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Prime Minister wants to change gay laws in Singapore but won’t

Prime Minister wants to change gay laws in Singapore but won’t

Singapore’s Prime Minister will wait until society changes its views before changing laws banning gay sex.

Prime Minister Lee Hsien Loong was recently pressed on his personal views regarding 377A of Singapore’s Penal Code.

The code outlaws any acts of ‘gross indecency’ between two men. Those convicted could face up to two years in jail.

Singapore’s long wait

In 2013, Lee said the law should remain because even in countries that had decriminalized homosexuality, the LGBTI community still faced a lot of issues.

‘These are not issues that we can settle one way or the other, and it’s really best for us to just leave them be, and just agree to disagree,’ he said at a conference, which was when he last publicly spoke about the issue.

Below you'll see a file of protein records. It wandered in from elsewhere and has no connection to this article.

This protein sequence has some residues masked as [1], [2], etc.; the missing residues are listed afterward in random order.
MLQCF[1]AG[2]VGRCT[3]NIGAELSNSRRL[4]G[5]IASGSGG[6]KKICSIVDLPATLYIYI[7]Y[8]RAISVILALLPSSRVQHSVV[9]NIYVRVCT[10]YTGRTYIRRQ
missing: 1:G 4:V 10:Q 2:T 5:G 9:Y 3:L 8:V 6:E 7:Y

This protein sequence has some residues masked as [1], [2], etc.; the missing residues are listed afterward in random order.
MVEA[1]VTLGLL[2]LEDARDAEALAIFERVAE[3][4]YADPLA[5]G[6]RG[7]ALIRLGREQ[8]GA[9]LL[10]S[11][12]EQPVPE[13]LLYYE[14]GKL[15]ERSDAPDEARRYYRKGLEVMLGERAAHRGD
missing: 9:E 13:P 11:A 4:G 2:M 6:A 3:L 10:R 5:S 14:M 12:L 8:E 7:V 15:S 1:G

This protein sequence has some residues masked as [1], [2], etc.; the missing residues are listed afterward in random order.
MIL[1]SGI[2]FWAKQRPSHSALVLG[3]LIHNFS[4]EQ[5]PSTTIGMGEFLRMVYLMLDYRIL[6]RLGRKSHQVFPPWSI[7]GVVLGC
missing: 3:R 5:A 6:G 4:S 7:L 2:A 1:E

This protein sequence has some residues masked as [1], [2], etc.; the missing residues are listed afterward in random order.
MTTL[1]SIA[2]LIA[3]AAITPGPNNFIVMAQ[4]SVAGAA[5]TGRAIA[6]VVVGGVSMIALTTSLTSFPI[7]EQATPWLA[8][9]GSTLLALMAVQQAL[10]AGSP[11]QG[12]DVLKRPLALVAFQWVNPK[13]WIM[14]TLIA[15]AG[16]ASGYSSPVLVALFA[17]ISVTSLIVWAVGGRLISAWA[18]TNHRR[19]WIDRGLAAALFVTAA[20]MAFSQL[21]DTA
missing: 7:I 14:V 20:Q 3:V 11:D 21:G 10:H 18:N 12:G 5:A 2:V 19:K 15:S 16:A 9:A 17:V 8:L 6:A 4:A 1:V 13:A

On BBC HARDtalk journalist Stephen Sackur asked Lee about his position on 377A in an interview that went to air today.

‘If any of your children or grandchildren were gay, would that change your perspective? Would you then think that it was unacceptable for consenting adults to be criminalised for in this way?’ Sackur asked.

I think that it is a law which is there — if I remove it, I will not remove the problem because if you look at what has happened in the West, and in Britain, you decriminalised it in the 1960s, your attitudes have changed a long way but even now gay marriage is contentious,’ Lee said.

‘In America it is very contentious. Even in France, in Paris, they have had demonstrations in the streets against gay marriage.’

Sackur went on to ask Lee what his personal view was of the issue and whether he would like to get rid of 377A.

‘My personal view is that if I don’t have a problem — this is an uneasy compromise — I’m prepared to live with it until social attitudes change,’ Lee said.